A. All of the shooting was done by mid March and editing was done by late April. Post production, which was being done while the series was being uploaded, was re-touching the opening/ending credits and inserting subtitles. So editing was not changed by audience reaction.
Q. English subtitled versions were released alongside the plain Korean episodes, which must be an attempt to attract a foreign audience. Was there any notable reaction from abroad? And if so was it, do you think, because of this new way of release?
A. The English subtitle version was watched by only 100 or so users on average so I don’t think there was any distinguished reaction from abroad. However, I still believe that English subtitles should be provided for users abroad, given the fact that its main release platform is online and there isn’t any extra fee for doing it. It was interesting though to know that non-US countries seem to more responsive.
Q. [Editor's Note: The existence of four additional episodes to the ten main episodes, which were released under the name of ‘sister product’, was another new-ness about Read My Lips. These loosely connected additional episodes sometimes uncover each character’s covert side; provide background history; or simply introduce the director’s previous short films. Basically, all of them are an additional explanation about the director himself. As many of indie directors have the same problem of keeping their films shown to the public, this seems also very innovative.] How did you contrive the idea to do these sister products? How were these sister products different from the main episodes?
A. I needed to recycle the already made short stories in meaningful way. Even though every sister product was made during a different time, upon different demands such as to celebrate IndieStory’s 10th anniversary, each of them seems to have some of the prequel-ness of this series in some ways.
Q. Oh, even the episode, “Pit-pat Dream of Science”?
A. Aw, no, except that one. That story was originally written as the part of the main stories but couldn’t be shot because of the schedule, and eventually was able to be shot a bit later. Thus it was a little awkward to be inserted in the main story and ended up being the separate product.
Q.1. Which character do you feel the most attached to; 2. which line do you feel the most proud of; 3. which scene do you feel like you obtained for free, so you feel very happy about?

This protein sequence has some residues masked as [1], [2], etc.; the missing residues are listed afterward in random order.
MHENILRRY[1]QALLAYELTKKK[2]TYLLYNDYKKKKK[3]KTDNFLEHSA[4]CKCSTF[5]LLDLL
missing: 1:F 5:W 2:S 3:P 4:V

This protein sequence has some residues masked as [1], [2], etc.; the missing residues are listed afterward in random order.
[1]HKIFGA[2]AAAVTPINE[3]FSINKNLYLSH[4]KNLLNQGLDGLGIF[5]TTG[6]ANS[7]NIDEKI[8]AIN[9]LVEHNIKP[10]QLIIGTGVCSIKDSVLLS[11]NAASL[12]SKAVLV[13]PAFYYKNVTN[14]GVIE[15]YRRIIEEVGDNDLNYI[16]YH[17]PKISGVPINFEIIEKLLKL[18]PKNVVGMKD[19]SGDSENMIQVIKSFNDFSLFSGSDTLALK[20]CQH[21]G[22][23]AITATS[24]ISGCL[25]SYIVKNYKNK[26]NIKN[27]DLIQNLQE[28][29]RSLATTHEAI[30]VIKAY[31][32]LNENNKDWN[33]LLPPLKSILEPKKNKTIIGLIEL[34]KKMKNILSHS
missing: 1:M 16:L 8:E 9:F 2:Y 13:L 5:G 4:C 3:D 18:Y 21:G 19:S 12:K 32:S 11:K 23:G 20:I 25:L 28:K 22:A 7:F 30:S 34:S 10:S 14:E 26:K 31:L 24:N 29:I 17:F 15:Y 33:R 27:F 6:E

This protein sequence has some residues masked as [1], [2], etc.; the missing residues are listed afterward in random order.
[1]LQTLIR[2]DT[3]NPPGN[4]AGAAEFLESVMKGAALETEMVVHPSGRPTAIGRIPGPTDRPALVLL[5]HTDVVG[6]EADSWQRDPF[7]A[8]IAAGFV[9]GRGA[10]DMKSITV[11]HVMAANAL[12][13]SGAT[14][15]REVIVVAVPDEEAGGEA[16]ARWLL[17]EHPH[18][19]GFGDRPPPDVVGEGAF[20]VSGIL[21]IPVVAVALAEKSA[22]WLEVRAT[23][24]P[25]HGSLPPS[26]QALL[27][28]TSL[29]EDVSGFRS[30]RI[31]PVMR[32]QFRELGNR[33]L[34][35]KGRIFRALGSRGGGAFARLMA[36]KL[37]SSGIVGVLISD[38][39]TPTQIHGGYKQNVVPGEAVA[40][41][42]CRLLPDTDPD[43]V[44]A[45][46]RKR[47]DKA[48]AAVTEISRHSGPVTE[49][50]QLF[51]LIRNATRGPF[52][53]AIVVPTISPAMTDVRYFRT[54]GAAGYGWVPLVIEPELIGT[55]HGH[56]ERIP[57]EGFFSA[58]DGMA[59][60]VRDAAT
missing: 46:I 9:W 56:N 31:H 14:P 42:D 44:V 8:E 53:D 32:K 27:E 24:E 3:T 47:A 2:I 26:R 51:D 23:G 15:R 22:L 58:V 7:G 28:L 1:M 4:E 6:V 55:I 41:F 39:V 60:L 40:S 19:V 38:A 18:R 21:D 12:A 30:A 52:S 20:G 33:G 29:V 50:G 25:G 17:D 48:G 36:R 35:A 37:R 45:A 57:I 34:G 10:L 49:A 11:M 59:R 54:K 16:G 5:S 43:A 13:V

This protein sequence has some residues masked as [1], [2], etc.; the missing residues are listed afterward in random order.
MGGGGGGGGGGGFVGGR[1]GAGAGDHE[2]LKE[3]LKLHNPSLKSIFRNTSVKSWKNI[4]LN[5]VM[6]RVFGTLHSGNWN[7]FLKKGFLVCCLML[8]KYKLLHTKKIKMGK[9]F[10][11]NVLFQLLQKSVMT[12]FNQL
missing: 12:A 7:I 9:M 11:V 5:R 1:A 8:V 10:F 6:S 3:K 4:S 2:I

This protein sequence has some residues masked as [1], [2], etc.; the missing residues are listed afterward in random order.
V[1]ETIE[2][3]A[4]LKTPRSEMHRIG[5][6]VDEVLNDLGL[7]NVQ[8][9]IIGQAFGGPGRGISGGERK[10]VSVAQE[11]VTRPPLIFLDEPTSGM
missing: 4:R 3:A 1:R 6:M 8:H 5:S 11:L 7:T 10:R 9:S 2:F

A. 1. The main character’s ex-wife, Hara. 2. Rather than the line that I feel proud of, I just feel it was not bad when the indie director (played by me) was flattering Kim Yaeri, saying that she looks like Lim Soo-jeong (famous Korean actress). (I guess it was not exactly a call from a director, btw); 3. The very last scene when everyone is boxing.
Q. Where the title came from?
(Editors Note: You should know what its original Korean title means to fully understand Read My Lips. The title is translated to “Anyone who can help, help it”. As much as it sounds very aphoristic, it also reminds many South Korean people of the currently famous idol from a fancy girl group in Korea, whose name is Koo Hara (in Korean, it means, ‘help!’ in the imperative) This ambiguous or equivocal titling is one of Yoon’s typical traits which you can find from almost all of his previous works.)
A. The Original Korean Title: Although I love Godard’s movie which has the same title(Sauve Qui Peut[Every Man for Himself]), this title was not exactly from it. I like its weird, canny nuance, which almost sounds like the bible. I originally thought of it as the title for If You Were Me 4 project [Editor’s Note: The Korean omnibus film project on Human Rights. Yoon directed the short The Theory & Practice Theory of Teenage Drama], which I didn’t use it eventually but used it instead as the title of the column that I write every week for Cine21.[Editor’s Note: the weekly movie magazine in South Korea, which this writer has been working for] So I ended up naming Jeamin’s ex-wife, Hara Koo.
The English title is the alternate English title of Milky Way Liberation Frontier, but that film was not called that often, so it ended up being recycled here. As there is a phrase, “read between the lines”, I also hoped this could sound similar.
Q.Would you tell us the reaction or comment from the audience which makes you the most proud?